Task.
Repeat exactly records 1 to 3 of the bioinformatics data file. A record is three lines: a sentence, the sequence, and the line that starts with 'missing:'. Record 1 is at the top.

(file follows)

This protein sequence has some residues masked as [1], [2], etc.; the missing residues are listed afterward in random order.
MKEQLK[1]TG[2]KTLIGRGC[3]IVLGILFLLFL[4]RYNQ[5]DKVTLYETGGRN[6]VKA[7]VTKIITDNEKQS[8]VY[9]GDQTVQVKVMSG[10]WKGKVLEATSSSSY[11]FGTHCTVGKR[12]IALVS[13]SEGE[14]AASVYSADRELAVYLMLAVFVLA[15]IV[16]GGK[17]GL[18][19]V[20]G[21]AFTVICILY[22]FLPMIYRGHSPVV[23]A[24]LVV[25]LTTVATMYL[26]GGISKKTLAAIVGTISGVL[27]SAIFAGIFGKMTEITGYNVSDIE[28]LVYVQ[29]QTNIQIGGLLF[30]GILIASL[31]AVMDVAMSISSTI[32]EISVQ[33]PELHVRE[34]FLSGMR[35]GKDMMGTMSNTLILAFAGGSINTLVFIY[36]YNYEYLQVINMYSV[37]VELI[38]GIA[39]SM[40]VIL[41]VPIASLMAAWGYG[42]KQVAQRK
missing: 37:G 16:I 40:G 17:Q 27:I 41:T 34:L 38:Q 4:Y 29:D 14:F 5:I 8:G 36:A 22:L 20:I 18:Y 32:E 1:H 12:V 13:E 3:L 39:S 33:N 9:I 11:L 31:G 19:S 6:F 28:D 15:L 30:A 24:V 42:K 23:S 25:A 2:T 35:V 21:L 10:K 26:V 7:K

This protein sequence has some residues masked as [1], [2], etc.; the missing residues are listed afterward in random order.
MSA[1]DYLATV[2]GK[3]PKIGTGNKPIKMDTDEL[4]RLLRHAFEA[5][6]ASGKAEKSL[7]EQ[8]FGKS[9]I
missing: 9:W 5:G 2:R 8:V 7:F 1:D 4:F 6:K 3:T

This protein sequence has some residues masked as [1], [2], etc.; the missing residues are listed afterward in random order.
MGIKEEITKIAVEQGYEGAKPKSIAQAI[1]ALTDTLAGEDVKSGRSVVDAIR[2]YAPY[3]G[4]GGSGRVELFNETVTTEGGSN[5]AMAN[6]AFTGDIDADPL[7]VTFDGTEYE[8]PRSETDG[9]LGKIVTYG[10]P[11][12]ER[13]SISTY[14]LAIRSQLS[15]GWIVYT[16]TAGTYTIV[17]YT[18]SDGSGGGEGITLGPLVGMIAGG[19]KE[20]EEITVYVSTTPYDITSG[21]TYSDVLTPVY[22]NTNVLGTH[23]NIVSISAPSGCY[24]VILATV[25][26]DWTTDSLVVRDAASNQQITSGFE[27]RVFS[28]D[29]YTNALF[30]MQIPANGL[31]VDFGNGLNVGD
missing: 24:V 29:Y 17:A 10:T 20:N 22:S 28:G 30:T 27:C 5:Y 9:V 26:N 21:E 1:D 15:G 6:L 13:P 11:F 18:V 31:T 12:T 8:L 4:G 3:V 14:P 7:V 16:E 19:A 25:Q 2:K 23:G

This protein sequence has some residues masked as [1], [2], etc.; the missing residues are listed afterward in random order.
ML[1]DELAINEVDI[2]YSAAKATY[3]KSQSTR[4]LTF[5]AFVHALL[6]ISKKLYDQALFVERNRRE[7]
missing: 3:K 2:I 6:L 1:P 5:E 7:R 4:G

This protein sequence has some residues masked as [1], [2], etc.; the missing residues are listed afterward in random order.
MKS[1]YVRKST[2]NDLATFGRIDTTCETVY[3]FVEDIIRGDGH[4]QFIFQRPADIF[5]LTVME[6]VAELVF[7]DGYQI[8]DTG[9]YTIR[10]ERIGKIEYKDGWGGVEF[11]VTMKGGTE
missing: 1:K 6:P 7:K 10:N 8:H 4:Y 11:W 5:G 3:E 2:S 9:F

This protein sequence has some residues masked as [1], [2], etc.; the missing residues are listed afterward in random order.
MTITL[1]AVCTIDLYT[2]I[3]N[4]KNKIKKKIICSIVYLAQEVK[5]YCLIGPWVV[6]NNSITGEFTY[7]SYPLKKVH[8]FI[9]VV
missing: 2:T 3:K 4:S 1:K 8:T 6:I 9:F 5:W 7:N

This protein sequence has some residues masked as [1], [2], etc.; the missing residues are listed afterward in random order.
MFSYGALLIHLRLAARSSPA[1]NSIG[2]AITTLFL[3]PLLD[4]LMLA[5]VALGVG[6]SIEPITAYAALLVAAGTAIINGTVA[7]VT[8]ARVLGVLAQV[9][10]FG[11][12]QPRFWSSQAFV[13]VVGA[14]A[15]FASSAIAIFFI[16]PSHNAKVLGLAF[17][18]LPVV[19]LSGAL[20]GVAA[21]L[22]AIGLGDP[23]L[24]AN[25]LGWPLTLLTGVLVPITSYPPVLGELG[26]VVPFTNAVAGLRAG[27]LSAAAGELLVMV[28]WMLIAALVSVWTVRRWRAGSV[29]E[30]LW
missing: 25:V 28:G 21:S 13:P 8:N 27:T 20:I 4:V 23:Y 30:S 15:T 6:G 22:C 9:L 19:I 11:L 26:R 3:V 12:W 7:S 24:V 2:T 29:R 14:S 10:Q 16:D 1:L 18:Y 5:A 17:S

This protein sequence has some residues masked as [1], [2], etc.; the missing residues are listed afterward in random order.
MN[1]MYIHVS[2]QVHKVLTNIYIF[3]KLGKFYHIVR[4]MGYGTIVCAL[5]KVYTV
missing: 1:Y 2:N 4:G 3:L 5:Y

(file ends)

This protein sequence has some residues masked as [1], [2], etc.; the missing residues are listed afterward in random order.
MKEQLK[1]TG[2]KTLIGRGC[3]IVLGILFLLFL[4]RYNQ[5]DKVTLYETGGRN[6]VKA[7]VTKIITDNEKQS[8]VY[9]GDQTVQVKVMSG[10]WKGKVLEATSSSSY[11]FGTHCTVGKR[12]IALVS[13]SEGE[14]AASVYSADRELAVYLMLAVFVLA[15]IV[16]GGK[17]GL[18][19]V[20]G[21]AFTVICILY[22]FLPMIYRGHSPVV[23]A[24]LVV[25]LTTVATMYL[26]GGISKKTLAAIVGTISGVL[27]SAIFAGIFGKMTEITGYNVSDIE[28]LVYVQ[29]QTNIQIGGLLF[30]GILIASL[31]AVMDVAMSISSTI[32]EISVQ[33]PELHVRE[34]FLSGMR[35]GKDMMGTMSNTLILAFAGGSINTLVFIY[36]YNYEYLQVINMYSV[37]VELI[38]GIA[39]SM[40]VIL[41]VPIASLMAAWGYG[42]KQVAQRK
missing: 37:G 16:I 40:G 17:Q 27:I 41:T 34:L 38:Q 4:Y 29:D 14:F 5:I 8:G 36:A 22:L 20:I 18:Y 32:E 1:H 12:V 13:E 3:L 39:S 33:N 9:I 11:L 31:G 19:S 6:F 28:D 15:L 30:A 24:V 42:K 23:S 25:A 2:T 35:V 21:L 10:K 26:V 7:K

This protein sequence has some residues masked as [1], [2], etc.; the missing residues are listed afterward in random order.
MSA[1]DYLATV[2]GK[3]PKIGTGNKPIKMDTDEL[4]RLLRHAFEA[5][6]ASGKAEKSL[7]EQ[8]FGKS[9]I
missing: 9:W 5:G 2:R 8:V 7:F 1:D 4:F 6:K 3:T

This protein sequence has some residues masked as [1], [2], etc.; the missing residues are listed afterward in random order.
MGIKEEITKIAVEQGYEGAKPKSIAQAI[1]ALTDTLAGEDVKSGRSVVDAIR[2]YAPY[3]G[4]GGSGRVELFNETVTTEGGSN[5]AMAN[6]AFTGDIDADPL[7]VTFDGTEYE[8]PRSETDG[9]LGKIVTYG[10]P[11][12]ER[13]SISTY[14]LAIRSQLS[15]GWIVYT[16]TAGTYTIV[17]YT[18]SDGSGGGEGITLGPLVGMIAGG[19]KE[20]EEITVYVSTTPYDITSG[21]TYSDVLTPVY[22]NTNVLGTH[23]NIVSISAPSGCY[24]VILATV[25][26]DWTTDSLVVRDAASNQQITSGFE[27]RVFS[28]D[29]YTNALF[30]MQIPANGL[31]VDFGNGLNVGD
missing: 24:V 29:Y 17:A 10:T 20:N 22:S 28:G 30:T 27:C 5:Y 9:V 26:N 21:E 1:D 15:G 6:L 13:P 11:F 18:V 31:T 12:T 8:L 4:G 3:V 14:P 7:V 16:E 19:A 25:Q 2:K 23:G